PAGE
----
Bertolt Brecht was one of the most important and influential dramatists of the 20th century. Born in southern Germany, Brecht studied philosophy and medicine in Munich. He was influenced by the episodic structures of German expressionist playwrights such as Ernst Toller and Georg Kaiser (Gainor). In 1924, Brecht moved to Berlin and wrote several plays such as: Man Is Man, and The Threepenny Opera. While in Berlin, Brecht also became a Marxist and developed his theories on theatre. However, in 1933 he was forced to leave Germany by the Nazis. During his exile, he wrote some of his most important plays such as: Mother Courage (1938), Galileo, and The Good Person of Setzuan. Brecht spent most of his life developing what he eventually called Epic Theatre. Brecht’s plays are episodic in structure, usually deal with history or foreign lands, cover a long period of time, shift locations frequently, have intricate plots, and include many characters. According to Brecht, the whole point of epic theatre is to instruct (Wilson). Not only have Bertolt Brecht’s plays withstood the test of time; his theories about theatre, politics, and philosophy still influence drama today.
Brecht is one of the most important and influential playwrights of the 20th century because his plays are still being performed today. One of his most popular plays was Mother Courage and serves as a warning against war (Ewen). The message of Mother Courage remains applicable to us today, which is why it is still largely produced. The play was originally produced 1941. The second production of Mother Courage took place in East Berlin in 1949. The next production was in 1950. In Spanish, it was premiered in 1954 in Buenos Aires with and in 1958. In 1955 was the play’s London première. From August to September 2006, Mother Courage was produced by The Public Theater in New York City and ran for four weeks. It was also performed in a new production at London’s Royal National Theatre between September and December 2009 (Wikipedia). This is only one of Brecht’s plays. His other popular plays such as The Three Penny Opera are also widely produced today.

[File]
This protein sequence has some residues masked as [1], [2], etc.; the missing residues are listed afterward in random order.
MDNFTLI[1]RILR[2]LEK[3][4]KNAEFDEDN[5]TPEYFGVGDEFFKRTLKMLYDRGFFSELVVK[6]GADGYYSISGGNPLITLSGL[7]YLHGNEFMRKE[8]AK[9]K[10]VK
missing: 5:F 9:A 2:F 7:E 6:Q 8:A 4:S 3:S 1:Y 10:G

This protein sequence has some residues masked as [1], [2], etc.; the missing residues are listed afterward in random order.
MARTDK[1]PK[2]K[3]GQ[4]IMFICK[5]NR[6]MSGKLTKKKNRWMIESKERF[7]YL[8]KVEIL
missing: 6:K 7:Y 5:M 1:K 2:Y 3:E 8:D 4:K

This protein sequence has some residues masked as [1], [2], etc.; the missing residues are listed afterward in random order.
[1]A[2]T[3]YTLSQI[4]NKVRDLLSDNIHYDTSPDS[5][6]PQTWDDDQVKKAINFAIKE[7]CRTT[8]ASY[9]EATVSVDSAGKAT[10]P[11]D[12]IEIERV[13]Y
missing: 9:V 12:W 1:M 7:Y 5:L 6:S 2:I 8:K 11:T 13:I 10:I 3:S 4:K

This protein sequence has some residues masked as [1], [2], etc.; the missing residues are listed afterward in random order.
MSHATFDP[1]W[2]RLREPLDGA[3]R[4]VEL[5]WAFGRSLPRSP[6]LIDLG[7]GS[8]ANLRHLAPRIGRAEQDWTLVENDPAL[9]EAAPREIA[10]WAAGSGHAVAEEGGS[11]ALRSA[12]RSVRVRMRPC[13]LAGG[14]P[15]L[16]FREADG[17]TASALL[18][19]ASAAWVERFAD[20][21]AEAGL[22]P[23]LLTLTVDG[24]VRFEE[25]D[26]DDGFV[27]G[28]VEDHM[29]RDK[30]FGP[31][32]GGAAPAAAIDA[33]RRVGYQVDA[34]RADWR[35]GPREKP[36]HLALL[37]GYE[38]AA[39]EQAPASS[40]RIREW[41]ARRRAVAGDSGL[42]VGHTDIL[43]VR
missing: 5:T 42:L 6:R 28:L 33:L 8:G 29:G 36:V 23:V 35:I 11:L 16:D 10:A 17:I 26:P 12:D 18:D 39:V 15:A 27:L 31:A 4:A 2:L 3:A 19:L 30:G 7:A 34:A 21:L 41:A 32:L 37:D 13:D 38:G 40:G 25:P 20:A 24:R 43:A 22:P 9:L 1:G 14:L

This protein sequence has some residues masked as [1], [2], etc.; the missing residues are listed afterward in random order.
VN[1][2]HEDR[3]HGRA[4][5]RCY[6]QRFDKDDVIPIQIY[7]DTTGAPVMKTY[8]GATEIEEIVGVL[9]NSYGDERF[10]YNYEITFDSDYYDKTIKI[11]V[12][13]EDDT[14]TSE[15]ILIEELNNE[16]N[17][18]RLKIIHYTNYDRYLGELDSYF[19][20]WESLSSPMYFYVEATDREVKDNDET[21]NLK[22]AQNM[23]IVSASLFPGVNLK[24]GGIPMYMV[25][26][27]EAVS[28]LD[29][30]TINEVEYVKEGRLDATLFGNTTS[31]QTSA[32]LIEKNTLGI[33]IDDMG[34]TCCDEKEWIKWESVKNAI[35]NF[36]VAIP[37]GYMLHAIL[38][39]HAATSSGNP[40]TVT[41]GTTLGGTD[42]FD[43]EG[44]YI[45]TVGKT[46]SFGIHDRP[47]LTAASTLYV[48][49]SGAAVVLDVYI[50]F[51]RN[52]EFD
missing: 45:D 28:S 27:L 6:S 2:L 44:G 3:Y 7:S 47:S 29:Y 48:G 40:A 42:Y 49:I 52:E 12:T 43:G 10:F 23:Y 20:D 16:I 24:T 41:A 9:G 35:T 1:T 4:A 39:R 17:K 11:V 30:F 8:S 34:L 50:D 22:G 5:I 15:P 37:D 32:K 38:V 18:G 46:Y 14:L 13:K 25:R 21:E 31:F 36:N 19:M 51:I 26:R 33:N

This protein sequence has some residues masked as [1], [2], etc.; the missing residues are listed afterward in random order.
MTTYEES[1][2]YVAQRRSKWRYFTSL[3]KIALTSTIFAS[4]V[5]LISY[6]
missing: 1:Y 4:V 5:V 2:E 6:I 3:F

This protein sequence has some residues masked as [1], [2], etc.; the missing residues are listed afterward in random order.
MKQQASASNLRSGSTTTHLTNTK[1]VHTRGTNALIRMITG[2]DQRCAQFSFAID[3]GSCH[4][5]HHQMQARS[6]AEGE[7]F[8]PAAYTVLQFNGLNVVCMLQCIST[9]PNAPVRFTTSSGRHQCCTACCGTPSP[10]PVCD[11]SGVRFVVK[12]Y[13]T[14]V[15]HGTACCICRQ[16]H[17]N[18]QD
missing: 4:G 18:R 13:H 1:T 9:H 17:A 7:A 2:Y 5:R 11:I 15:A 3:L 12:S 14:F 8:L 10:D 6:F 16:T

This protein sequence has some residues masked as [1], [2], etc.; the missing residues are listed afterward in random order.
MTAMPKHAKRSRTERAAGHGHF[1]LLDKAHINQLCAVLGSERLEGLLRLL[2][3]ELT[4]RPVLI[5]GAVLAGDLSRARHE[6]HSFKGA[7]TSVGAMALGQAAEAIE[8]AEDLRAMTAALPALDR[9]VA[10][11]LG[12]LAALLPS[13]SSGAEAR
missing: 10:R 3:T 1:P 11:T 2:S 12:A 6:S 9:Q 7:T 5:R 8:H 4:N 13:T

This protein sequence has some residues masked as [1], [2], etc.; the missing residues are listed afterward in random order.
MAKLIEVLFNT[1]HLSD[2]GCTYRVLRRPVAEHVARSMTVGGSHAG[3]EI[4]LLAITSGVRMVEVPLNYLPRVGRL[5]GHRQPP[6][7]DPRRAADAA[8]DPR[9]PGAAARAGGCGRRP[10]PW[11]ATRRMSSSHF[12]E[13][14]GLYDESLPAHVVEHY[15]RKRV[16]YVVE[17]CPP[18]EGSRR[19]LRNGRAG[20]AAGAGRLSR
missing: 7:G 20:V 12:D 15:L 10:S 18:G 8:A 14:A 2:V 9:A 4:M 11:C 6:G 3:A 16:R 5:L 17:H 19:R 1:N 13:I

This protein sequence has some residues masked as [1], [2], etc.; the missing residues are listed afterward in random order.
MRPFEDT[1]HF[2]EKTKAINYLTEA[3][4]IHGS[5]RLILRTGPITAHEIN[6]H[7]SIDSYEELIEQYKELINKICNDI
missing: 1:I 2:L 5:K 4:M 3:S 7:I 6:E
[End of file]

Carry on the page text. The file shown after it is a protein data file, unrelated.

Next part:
Brecht’s influence on theatre is only a fragment of his accomplishments. Brecht is “one of the twentieth century’s most innovative, entertaining, and thought-provoking writers reflecting on a far wider range of cultural, aesthetic and political concerns”. Brecht believed that all ideas had to be “amenable to change”. Therefore, his theories and opinions on many topics often changed. Growing up, Brecht was exposed to war. Although he was determined not to conform and be “anti-bourgeois and anti-patriotic”, the war left its mark. This led him to question the “values of his humanist education, of received standards of order, mortality, religious belief and so on.” As far as education is concerned, Brecht held very strong feelings about teachers. He said “The teacher is the obstacle in the way of progress…”. Brecht practiced keeping an open mind and believed that “the teacher is someone who presumes to know something just because he enjoys the promise of being a know-all, who teaches and is therefore unteachable”.